Hydrogen vs Atomic Bomb
Nuclear weapons are destructive weapons, created to release the energy from a nuclear reaction. These reactions can be broadly categorized in to two, as fission reactions and fusion reactions. In nuclear weapons, either a fission reaction or combinations of fission and fusion reactions are used. In a fission reaction, a large unstable nucleus is split into smaller stable nuclei and in the process, energy is released. In a fusion reaction, two types of nuclei are combined together, releasing energy. Atomic bomb and hydrogen bomb are two types of bombs, which accommodate energy released from above reactions to cause explosions.
Atomic bombs release energy through the nuclear fission reactions. The energy source for this is a large unstable radioactive element like Uranium or Plutonium. Since the Uranium nucleus is unstable, it breaks down to two smaller atoms emitting neutrons and energy constantly, to become stable. When there are a small amount of atoms, the released energy can’t do much harm. In a bomb, the atoms are tightly packed with the force of the TNT explosion. So, when a Uranium nucleus decay and emit neutrons, they can’t escape out. They collide with another nucleus to release more neutrons. Likewise, all the Uranium nuclei will hit by neutrons, and neutrons will be released. This will take place like a chain reaction, and the number of neutrons and energy will be released in an exponentially increasing manner. Because of the dense TNT packing, these released neutrons can’t escape. And with a fraction of a second all nuclei will break down causing a huge energy. Bomb explosion takes place when this energy is released. Example is the atomic bomb dropped on Hiroshima and Nagasaki during world war 2.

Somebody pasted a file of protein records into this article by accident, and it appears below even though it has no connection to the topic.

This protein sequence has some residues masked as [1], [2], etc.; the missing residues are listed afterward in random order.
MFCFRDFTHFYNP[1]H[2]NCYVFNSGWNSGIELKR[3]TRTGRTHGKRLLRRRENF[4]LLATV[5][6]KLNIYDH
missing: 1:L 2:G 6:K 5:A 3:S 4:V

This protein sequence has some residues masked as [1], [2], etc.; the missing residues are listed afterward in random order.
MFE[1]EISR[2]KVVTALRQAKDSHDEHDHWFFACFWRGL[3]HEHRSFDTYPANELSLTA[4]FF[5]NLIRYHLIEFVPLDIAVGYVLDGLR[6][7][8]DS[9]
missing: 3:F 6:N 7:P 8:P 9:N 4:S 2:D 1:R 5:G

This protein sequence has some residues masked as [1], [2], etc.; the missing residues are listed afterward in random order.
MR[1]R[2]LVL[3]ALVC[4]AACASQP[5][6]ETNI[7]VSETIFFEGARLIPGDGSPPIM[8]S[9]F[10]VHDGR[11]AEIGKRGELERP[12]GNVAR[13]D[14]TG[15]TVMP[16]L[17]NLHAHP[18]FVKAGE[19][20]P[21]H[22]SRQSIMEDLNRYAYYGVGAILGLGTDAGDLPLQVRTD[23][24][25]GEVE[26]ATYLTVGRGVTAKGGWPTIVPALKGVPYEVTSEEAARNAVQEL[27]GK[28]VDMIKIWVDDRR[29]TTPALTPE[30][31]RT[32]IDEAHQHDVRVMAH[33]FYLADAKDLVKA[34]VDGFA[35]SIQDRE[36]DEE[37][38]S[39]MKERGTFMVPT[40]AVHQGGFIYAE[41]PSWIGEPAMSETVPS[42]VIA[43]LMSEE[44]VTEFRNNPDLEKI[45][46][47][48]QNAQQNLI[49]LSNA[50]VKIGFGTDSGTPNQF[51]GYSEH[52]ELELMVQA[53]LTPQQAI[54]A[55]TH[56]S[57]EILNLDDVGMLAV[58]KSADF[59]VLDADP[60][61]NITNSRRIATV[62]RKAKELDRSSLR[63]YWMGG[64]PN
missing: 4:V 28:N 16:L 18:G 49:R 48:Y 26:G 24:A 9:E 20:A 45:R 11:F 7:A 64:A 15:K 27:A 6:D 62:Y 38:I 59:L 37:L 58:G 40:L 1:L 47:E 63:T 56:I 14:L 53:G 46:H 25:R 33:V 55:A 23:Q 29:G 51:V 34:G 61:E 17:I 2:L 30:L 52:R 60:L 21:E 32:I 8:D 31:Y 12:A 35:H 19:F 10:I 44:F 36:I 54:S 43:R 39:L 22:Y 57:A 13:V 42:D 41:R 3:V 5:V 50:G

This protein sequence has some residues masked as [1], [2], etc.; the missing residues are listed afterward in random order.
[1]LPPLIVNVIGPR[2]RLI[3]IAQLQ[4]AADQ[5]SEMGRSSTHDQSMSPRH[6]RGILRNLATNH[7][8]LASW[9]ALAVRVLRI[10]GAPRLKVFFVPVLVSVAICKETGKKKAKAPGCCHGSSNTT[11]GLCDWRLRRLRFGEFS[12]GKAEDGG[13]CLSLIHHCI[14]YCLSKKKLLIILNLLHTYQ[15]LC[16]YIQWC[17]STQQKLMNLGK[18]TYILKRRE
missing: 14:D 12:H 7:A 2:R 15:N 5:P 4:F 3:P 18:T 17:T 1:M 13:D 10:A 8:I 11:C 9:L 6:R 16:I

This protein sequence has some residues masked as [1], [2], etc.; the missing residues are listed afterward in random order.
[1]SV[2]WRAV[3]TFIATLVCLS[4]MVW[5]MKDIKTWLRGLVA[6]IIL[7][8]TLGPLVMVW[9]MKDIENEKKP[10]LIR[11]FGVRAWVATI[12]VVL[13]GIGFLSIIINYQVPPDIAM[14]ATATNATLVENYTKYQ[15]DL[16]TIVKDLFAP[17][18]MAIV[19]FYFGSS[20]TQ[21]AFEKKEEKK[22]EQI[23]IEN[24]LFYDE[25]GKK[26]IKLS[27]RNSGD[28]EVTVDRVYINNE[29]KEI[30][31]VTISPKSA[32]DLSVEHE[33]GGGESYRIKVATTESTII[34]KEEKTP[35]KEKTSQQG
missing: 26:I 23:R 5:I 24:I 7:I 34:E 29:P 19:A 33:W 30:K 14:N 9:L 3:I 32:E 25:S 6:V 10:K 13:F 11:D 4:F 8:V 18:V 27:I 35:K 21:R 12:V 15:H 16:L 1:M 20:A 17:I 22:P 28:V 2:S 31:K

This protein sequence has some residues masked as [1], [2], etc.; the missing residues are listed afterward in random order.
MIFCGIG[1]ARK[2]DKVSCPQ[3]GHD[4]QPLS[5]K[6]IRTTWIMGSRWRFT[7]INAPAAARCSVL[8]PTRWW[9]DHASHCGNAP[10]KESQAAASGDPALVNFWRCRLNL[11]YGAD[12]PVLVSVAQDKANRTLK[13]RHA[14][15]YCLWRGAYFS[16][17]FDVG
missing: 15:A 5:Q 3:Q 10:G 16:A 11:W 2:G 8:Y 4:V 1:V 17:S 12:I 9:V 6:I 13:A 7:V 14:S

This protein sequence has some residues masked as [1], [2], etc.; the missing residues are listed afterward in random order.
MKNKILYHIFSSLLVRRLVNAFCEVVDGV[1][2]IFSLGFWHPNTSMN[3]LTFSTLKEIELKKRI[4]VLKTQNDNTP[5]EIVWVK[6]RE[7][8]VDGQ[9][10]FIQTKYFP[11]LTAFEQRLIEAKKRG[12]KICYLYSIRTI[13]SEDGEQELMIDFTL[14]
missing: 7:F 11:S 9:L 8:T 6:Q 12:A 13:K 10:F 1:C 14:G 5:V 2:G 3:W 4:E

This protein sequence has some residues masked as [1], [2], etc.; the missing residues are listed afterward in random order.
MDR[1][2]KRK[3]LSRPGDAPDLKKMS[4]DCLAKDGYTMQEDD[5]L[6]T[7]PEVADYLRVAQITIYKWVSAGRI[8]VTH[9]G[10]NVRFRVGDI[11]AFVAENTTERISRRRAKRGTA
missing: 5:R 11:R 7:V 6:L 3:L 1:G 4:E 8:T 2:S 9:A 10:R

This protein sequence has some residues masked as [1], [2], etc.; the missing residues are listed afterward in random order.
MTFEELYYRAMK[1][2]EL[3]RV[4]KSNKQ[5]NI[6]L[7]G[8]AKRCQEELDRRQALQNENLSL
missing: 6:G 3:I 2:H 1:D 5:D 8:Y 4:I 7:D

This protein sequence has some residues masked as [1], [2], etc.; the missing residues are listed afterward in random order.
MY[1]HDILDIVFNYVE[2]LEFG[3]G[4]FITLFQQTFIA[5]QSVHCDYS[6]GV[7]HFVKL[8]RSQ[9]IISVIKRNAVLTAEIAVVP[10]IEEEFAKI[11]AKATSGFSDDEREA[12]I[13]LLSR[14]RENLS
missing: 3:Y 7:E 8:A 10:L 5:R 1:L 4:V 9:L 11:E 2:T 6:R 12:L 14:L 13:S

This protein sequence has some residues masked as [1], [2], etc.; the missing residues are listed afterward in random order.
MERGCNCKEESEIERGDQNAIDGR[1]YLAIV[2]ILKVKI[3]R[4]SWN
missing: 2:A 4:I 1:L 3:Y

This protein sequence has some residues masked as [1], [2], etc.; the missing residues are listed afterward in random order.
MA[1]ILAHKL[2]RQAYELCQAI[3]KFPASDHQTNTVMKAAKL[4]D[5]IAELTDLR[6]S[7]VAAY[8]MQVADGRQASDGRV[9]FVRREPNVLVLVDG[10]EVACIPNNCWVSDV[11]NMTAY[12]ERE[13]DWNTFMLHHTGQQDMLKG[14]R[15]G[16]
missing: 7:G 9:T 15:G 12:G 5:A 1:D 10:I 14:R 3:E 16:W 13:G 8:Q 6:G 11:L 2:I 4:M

Hydrogen bombs are more complex than atomic bombs. Hydrogen bomb is also known as a thermonuclear weapon. In the fusion reaction, two hydrogen isotopes which are deuterium and tritium fuse to form helium, releasing energy. That is why it is called a hydrogen bomb. The centre of the bomb has a very large number of tritium and deuterium. Nuclear fusion is triggered by few atomic bombs placed in the outer cover of the bomb. They start to split and release neutrons and X–ray from Uranium. A chain reaction will start as described earlier. This energy causes the fusion reaction to occur at high pressures and high temperatures in the core region. When this reaction happens, the released energy causes the uranium in outer regions to undergo fission reactions releasing more energy. Therefore, the core triggers few atomic bomb explosions too.
What is the difference between a Hydrogen Bomb and Atomic Bomb?
- Atomic bomb is simpler than a hydrogen bomb.
- In atomic bombs fission reactions are taking place. In a hydrogen bomb, both fission and fusion reactions take place.
- In hydrogen bombs, tritium and deuterium isotopes are fused to form helium, but in fission reaction, a larger and unstable element like Uranium is used.
- Hydrogen bombs release much more energy than an atomic bomb. This is because in a hydrogen bomb, several atomic bombs are also included.